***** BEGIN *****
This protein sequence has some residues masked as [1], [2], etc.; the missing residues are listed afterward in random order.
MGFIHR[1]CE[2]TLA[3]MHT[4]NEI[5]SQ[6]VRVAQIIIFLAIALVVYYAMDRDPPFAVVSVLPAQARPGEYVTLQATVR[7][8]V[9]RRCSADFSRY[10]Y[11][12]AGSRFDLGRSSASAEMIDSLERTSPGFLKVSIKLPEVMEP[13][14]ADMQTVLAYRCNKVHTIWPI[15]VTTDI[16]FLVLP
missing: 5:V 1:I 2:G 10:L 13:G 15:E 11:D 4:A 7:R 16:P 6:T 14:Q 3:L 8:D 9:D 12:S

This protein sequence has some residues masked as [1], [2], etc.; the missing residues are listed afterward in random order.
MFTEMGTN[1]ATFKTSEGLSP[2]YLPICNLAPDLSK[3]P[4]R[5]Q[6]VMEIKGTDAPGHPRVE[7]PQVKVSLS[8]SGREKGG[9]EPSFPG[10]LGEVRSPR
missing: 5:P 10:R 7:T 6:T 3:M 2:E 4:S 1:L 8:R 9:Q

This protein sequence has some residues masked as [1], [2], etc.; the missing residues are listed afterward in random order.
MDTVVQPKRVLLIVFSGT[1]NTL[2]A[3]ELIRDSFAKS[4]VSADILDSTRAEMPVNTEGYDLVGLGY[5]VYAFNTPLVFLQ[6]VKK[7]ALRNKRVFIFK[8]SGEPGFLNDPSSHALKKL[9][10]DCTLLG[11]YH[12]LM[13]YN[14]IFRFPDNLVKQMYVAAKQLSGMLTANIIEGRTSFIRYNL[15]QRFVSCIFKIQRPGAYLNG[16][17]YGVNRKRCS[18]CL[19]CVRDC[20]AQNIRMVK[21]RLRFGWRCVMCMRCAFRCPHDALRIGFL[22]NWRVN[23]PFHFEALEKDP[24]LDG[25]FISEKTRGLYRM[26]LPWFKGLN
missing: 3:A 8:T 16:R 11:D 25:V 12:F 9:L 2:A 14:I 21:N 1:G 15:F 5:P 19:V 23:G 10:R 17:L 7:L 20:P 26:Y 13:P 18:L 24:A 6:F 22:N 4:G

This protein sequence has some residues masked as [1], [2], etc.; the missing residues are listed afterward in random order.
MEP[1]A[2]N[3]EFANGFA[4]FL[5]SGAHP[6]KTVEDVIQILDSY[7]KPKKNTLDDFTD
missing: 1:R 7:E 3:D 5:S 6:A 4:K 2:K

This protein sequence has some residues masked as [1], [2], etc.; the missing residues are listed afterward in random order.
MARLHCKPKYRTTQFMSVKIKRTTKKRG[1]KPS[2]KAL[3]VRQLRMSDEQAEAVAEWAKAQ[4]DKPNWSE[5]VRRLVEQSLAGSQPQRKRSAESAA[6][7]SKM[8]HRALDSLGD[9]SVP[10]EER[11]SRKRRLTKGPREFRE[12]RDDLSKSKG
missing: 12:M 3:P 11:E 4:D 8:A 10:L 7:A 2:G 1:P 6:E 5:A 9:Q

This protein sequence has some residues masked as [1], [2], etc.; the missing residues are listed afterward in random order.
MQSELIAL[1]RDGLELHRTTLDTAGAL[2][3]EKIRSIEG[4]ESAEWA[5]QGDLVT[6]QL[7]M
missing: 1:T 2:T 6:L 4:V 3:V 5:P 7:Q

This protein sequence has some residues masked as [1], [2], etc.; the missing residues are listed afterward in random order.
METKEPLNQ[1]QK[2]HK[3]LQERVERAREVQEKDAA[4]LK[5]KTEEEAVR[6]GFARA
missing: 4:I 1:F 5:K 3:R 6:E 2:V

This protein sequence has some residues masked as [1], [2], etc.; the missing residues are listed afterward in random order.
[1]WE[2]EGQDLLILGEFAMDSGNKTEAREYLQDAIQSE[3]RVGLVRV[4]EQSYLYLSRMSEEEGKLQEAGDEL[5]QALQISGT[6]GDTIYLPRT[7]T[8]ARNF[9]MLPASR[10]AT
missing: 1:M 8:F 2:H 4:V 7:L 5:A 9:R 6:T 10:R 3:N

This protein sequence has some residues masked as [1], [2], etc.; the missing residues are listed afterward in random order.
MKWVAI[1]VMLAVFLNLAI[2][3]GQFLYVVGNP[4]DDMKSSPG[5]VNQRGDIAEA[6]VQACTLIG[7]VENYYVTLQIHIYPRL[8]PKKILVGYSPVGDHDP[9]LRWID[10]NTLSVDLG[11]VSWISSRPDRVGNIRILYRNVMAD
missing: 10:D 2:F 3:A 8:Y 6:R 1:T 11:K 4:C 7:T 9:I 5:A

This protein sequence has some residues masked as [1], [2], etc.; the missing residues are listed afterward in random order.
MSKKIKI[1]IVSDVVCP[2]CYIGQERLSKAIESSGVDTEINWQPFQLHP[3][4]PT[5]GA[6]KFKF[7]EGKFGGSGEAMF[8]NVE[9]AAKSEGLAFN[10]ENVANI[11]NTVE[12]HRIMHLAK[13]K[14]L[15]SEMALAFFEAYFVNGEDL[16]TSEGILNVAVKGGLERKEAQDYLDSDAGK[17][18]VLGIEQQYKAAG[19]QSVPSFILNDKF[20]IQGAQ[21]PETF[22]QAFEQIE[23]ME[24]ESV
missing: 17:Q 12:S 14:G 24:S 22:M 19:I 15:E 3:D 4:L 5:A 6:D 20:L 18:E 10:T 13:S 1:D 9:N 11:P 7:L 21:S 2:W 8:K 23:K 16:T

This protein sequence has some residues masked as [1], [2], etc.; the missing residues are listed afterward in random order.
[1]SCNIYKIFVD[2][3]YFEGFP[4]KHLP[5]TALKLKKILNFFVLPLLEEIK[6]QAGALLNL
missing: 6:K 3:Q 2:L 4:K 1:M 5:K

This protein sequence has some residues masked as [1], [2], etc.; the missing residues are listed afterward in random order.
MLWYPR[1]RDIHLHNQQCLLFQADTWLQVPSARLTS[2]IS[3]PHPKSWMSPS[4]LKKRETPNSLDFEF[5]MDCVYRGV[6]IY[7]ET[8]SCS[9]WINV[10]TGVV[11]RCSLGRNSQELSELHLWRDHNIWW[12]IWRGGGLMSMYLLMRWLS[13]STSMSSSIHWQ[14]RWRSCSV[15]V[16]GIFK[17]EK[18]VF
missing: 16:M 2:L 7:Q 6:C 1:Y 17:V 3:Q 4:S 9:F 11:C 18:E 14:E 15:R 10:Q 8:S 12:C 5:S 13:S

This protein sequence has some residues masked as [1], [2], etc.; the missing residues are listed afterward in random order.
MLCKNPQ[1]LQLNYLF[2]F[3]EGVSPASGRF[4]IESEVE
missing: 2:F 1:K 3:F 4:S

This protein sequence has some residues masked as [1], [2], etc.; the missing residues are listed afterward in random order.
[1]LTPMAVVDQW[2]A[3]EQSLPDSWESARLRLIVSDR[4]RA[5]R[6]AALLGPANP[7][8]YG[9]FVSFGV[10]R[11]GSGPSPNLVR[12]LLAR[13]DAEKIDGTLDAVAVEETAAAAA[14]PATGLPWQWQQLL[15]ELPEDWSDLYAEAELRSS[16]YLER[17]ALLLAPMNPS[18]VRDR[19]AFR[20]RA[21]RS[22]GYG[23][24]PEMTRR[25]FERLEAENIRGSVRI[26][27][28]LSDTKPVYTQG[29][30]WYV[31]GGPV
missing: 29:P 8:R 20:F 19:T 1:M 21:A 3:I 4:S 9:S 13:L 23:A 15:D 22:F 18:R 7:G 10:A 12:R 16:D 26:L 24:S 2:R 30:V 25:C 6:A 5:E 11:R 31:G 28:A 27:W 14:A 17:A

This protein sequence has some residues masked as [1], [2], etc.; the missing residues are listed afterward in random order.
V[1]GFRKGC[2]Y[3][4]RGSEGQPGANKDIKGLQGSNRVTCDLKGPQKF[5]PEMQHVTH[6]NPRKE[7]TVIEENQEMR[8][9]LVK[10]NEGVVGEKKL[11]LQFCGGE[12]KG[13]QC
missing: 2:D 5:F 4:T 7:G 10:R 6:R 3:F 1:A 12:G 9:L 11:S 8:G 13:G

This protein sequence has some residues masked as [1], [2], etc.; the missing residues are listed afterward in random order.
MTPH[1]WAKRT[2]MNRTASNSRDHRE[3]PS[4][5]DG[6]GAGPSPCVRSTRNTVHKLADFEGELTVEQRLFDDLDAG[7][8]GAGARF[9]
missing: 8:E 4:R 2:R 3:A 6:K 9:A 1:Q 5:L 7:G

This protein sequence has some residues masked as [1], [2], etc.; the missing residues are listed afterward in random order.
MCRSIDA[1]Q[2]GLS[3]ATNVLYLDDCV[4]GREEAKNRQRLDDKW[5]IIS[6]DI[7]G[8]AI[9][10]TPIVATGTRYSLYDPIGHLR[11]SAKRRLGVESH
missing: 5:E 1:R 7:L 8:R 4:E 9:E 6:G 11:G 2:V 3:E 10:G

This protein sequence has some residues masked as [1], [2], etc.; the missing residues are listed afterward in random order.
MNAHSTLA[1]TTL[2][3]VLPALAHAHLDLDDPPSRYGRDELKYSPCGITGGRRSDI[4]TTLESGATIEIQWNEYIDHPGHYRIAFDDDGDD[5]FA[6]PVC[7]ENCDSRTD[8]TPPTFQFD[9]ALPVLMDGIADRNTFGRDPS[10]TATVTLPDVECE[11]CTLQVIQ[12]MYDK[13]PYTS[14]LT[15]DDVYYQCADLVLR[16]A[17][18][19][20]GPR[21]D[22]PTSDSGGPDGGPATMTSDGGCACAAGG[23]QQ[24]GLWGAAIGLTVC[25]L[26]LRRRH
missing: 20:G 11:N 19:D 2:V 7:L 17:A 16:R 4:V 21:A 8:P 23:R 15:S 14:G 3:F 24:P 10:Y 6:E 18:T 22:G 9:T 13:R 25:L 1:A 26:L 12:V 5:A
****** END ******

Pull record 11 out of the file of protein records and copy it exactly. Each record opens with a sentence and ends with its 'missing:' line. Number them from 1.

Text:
This protein sequence has some residues masked as [1], [2], etc.; the missing residues are listed afterward in random order.
[1]SCNIYKIFVD[2][3]YFEGFP[4]KHLP[5]TALKLKKILNFFVLPLLEEIK[6]QAGALLNL
missing: 6:K 3:Q 2:L 4:K 1:M 5:K